The Bible tells us that the “Just shall live by faith” . . . but our reality is that we, far too often, live in fear. We worry about the economy, we worry about conflicts around the world, we worry over health, and a wide range of other issues. So, the question is, “How do I move from fear-based living . . . and into faith-based living?”
Of course, there will always be those who claim not to fear and perhaps a test is in order . . . and perhaps some don’t have fear, so here is a personal test:
Those who do not fear . . . are those who do not love. Those who love become vulnerable . . . Love makes us realize that we have placed ourselves in a situation where we can be hurt, betrayed, abandoned, used or abused, and to suffer loss and pain. If you love, you care a lot and that enables fear . . . that is just how we are wired.
In fact, as we look around, fear is the headlines of the world today . . . not only the headlines . . . but also the bylines of news reports on TV, radio, and in the newspapers. We see, hear, and read about all manner of things that can and do produce fear in us . . . fear in the nation . . . and fear across the world. At this moment in time there are a number of concerns around the world: the economy is staggering, the Middle East is on fire with uprisings by ugly mobs, and war between Israel and almost anybody seems unavoidable . . .
You still don’t think people don’t live in fear? I recently read that this is the most worried generation that has ever lived. As one example, statics prove that life-expectancy has doubled in the USA over the past 100 years. That is true even in spite of the world having more diseases today than at any other time in history. Still, there has never been a more healthy society than we are as Americans today . . . yet, in spite of that blessing . . . there has never been a group of people more worried about their health. Try to get a doctor’s appointment . . . 2 to 3 weeks in a small town?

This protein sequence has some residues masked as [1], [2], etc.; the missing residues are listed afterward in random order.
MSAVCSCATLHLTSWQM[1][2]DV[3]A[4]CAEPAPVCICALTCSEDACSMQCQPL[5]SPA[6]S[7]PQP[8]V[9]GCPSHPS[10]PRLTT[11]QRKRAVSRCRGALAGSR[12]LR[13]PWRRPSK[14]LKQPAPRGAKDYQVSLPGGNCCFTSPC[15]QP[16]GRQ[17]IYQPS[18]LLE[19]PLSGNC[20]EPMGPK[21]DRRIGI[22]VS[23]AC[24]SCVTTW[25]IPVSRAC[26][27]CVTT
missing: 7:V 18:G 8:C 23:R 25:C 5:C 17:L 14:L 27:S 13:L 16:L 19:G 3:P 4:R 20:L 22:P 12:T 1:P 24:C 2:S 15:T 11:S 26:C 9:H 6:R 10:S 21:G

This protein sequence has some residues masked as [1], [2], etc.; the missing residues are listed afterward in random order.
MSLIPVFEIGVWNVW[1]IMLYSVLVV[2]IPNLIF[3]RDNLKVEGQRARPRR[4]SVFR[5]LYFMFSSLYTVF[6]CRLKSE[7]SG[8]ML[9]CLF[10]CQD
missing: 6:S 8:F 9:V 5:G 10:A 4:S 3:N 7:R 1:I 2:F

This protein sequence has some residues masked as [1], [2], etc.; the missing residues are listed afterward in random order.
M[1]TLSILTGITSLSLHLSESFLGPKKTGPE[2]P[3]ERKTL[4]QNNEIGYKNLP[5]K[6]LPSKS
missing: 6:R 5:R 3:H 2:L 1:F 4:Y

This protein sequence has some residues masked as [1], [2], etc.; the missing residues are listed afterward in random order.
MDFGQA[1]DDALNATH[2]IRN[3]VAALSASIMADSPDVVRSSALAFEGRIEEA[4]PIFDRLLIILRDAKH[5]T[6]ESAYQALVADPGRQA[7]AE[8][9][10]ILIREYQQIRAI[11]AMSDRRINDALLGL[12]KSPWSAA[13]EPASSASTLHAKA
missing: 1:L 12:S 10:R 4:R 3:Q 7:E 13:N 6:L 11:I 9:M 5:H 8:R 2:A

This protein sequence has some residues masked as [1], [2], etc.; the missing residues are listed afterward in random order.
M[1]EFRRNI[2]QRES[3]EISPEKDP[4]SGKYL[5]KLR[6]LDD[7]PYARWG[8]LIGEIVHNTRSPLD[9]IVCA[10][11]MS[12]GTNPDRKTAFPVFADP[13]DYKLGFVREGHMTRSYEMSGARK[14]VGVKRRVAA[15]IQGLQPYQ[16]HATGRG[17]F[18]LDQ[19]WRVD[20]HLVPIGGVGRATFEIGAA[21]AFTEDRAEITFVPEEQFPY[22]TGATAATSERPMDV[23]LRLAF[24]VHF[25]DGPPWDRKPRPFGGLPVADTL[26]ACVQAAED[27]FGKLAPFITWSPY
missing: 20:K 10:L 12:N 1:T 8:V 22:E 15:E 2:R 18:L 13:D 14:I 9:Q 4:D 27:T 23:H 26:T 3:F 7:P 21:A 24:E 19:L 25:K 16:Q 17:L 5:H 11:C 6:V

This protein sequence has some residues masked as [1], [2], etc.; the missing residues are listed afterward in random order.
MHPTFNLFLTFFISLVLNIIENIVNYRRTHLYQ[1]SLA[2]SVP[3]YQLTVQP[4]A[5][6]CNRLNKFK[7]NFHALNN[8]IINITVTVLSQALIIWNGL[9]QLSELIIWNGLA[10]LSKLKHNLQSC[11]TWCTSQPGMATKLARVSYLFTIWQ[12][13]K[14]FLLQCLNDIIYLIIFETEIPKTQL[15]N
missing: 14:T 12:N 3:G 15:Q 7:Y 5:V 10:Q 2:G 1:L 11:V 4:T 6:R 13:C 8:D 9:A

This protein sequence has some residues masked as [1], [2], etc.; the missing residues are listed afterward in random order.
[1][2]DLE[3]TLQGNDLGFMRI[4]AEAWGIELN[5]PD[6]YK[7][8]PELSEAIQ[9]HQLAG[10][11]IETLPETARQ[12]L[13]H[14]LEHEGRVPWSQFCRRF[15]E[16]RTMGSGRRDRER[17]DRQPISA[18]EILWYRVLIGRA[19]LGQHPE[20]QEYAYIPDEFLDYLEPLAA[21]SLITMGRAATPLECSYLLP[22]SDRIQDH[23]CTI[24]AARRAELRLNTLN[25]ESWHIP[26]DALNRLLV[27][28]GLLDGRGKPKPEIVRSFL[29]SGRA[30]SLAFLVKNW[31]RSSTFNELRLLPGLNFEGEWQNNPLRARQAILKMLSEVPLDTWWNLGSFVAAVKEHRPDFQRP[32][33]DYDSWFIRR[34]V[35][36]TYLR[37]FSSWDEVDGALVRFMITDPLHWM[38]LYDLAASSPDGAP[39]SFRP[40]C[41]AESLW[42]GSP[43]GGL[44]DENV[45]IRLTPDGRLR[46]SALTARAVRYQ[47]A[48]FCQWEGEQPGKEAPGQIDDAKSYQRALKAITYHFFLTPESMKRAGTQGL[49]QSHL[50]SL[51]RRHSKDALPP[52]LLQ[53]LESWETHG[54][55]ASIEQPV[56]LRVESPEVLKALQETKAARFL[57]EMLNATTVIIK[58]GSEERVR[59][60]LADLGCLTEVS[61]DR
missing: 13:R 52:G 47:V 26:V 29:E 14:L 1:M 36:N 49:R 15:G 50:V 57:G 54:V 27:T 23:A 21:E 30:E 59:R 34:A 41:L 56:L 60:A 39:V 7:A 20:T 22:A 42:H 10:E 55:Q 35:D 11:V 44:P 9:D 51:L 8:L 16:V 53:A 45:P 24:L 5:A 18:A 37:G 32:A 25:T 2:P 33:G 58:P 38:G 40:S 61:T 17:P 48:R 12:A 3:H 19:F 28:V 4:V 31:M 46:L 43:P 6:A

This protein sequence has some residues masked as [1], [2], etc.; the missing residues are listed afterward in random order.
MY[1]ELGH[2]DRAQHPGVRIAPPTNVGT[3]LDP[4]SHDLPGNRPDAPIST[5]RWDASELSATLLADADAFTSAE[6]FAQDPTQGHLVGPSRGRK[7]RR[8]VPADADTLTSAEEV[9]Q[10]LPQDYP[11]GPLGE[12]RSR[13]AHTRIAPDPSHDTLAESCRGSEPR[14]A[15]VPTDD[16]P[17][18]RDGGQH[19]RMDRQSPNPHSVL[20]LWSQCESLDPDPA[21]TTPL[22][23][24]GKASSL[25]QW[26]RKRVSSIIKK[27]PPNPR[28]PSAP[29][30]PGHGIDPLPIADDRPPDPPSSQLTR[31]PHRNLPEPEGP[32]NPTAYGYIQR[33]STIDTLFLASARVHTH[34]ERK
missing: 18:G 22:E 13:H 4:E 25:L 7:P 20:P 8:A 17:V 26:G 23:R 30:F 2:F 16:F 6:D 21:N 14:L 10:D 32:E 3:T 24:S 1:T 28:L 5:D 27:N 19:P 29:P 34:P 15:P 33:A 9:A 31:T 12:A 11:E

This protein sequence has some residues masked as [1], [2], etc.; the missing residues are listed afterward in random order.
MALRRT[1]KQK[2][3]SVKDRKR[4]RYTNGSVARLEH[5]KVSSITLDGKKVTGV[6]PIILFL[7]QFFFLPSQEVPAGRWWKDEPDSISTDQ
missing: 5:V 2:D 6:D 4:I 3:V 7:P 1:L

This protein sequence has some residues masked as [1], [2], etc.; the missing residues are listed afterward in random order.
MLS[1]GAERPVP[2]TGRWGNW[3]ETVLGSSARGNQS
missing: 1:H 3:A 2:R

The truth is that we live in a culture of fear . . . It is clear, given our world and our culture that none of us are going to be able to live a life free of fear and vulnerability. In spite of that, God’s goal is that we not be controlled by fear. Scripture bears witness to that reality . . . because frequently we are encouraged, “Do not be afraid.” God gives us repeated assurances of His presence in our lives . . . and over and over again He says, “I am with you . . . do not be afraid!” God constantly reminds us that no matter what happens in life, He is with us. In Isaiah 43, He says, “I have redeemed you, I called you by name when you passed through the waters, you will never be destroyed . . . ”
Here is the truth: God wants us to live beyond fear . . . that is the call on our lives. Yet, in spite of that call and God’s assurances, when we are faced with fearful events . . . we fear. Rather than being motivated to correct the cause . . . we become paralyzed by the problem . . . and immobilized by the issues . . .
Here is the difficult part in moving from fear-based living into faith-based living . . . in order to conquer our fear we must go through our fear. We cannot go around it, over it, or under it. We have to meet it head-on . . . but the simple truth is that it just seems easier to run from it. Faith-based living demands that I act in a way that says, “I trust God . . . even when I am afraid.” It means approaching what I fear head-on . . . as opposed to avoiding it.